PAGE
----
Former Maricopa County sheriff Joe Arpaio. (Ross D. Franklin/Associated Press)

THE ESSENCE of Joe Arpaio’s long reign as sheriff of Arizona’s Maricopa County, whose 4 million residents in and around Phoenix make it one of the nation’s biggest localities, was lawlessness masquerading as law enforcement. Blatant racial profiling, inhumane treatment of prisoners and contempt for federal court orders — this was the stuff on which Mr. Arpaio staked his relentlessly self-promoted reputation as “America’s toughest sheriff.”

Now Mr. Arpaio, who lost a reelection bid for a seventh term in the fall after voters tired of shelling out tens of millions of dollars in legal fees on his behalf, is facing a day of reckoning. In a trial that began Monday in federal court, Mr. Arpaio stands accused of criminal contempt of court for having thumbed his nose at a federal judge who ordered a halt to Mr. Arpaio’s traffic patrols, which singled out Hispanics on the basis of nothing more than their appearance, for immigration enforcement.

Lawyers for Mr. Arpaio, who is 85, have tried out an array of legal strategies in his defense, variously arguing that he did not understand the order , or that the order was ambiguous or invalid. His supporters argue that the entire case is a political vendetta orchestrated by holdovers from the Obama administration in the Justice Department.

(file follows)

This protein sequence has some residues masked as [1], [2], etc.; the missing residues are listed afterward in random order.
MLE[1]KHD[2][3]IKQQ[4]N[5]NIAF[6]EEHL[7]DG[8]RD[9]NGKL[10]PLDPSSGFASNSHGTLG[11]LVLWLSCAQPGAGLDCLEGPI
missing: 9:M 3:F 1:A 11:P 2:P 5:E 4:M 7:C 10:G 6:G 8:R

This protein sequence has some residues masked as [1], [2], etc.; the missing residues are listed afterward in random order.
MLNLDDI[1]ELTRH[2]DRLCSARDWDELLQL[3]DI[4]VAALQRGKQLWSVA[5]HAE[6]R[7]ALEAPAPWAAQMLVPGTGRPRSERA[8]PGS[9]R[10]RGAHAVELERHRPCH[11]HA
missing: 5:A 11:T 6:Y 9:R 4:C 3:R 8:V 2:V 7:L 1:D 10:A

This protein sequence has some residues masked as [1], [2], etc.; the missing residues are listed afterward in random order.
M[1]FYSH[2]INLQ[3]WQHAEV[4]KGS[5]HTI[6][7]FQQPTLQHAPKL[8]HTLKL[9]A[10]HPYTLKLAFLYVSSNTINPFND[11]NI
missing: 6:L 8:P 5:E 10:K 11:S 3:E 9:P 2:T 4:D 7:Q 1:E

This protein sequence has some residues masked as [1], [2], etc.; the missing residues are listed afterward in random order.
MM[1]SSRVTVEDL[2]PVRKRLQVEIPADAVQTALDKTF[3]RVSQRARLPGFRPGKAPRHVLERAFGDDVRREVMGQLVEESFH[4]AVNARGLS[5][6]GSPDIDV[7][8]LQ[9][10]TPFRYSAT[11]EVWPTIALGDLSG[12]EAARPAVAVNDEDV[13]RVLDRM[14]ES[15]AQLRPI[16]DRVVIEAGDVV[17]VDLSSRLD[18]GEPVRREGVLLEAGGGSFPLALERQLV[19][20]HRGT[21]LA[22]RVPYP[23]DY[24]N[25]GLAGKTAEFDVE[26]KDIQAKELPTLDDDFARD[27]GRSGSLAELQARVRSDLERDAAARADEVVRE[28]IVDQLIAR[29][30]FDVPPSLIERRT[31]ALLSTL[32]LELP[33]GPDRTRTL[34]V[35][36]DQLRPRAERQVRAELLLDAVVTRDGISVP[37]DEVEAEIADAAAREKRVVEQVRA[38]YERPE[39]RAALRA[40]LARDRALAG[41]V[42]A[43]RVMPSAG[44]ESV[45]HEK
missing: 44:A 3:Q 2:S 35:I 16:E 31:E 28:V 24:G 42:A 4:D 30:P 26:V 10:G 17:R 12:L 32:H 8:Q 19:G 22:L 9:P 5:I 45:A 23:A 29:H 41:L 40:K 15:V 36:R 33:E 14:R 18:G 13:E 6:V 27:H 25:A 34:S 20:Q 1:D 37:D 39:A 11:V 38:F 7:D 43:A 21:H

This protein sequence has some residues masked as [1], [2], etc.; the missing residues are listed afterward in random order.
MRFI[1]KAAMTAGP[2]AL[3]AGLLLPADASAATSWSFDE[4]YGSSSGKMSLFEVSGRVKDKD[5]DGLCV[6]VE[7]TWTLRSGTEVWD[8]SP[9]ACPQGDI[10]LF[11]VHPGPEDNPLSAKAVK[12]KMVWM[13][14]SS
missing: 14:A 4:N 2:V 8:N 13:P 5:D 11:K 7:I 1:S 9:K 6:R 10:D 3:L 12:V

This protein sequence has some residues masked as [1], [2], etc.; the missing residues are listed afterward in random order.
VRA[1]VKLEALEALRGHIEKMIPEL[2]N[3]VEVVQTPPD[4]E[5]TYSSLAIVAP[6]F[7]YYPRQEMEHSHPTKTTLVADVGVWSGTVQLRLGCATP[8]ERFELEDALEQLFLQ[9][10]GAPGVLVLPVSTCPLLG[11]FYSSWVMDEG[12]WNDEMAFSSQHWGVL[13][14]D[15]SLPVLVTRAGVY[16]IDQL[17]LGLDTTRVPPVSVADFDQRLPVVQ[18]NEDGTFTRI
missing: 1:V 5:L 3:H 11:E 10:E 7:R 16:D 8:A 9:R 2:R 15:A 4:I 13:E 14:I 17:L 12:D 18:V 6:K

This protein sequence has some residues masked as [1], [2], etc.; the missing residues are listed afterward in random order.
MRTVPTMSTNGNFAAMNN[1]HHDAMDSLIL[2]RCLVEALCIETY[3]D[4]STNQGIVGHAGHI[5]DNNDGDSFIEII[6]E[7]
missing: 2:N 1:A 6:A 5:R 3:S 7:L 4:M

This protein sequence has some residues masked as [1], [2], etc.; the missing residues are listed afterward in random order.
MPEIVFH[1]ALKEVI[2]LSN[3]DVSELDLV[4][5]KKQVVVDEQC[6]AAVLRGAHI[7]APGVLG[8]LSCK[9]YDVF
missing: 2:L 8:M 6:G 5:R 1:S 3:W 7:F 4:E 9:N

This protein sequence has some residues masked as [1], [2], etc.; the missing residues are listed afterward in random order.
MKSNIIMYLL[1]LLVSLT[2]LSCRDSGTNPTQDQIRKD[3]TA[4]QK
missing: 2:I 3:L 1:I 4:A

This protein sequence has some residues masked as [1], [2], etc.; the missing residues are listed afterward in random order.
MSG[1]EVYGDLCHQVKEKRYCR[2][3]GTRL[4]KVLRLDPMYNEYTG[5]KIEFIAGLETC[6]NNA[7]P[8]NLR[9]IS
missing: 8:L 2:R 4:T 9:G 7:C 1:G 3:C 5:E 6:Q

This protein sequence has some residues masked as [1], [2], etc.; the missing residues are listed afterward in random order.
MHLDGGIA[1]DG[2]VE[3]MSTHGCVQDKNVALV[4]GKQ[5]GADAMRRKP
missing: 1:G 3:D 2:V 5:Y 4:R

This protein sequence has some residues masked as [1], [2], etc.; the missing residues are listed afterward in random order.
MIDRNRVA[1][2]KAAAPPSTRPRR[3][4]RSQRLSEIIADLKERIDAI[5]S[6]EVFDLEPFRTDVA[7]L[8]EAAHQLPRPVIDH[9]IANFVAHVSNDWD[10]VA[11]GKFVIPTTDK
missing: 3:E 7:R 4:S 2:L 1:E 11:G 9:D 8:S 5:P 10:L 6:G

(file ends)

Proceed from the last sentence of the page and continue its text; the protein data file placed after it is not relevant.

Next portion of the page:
Unfortunately for the sheriff, the most damning evidence against him are the words he himself uttered, unambiguously, after U.S. District Judge G. Murray Snow, in December 2011, ordered his office to halt detentions based on nothing more than suspicion that a person might be in violation of federal immigration law. “I’m still gonna do what I’m doing,” Mr. Arpaio told the media in April 2012 . “I’m still gonna arrest illegal aliens.”

The sheriff’s insolence — an open admission that he would persist in conduct the judge had ruled was discriminatory — translated into open defiance. For at least 18 months, his deputies continued to racially profile motorists for detention. Some 170 people were stopped in that period, even as Mr. Arpaio’s own lawyer at the sheriff’s department warned him to stick to enforcing the state laws he was sworn to uphold, not federal ones.

Mr. Arpaio’s defiance didn’t sit well with the judge, who found the sheriff in civil contempt of court and referred the case to the Justice Department, which, having concluded that Mr. Arpaio’s policy was intentional, brought criminal contempt charges against him. If convicted, he could face up to six months in prison.

As a federal prosecutor said in his opening argument for the sheriff’s trial, this was a day Mr. Arpaio never imagined would come. He fancied himself above the law, not its instrument in one county. Whatever the outcome of the judicial process against him, the trial of Mr. Arpaio is the direct result of his own arrogance, and of contempt not just for a single federal judge’s order but also for the standards, norms and values of a civilized society.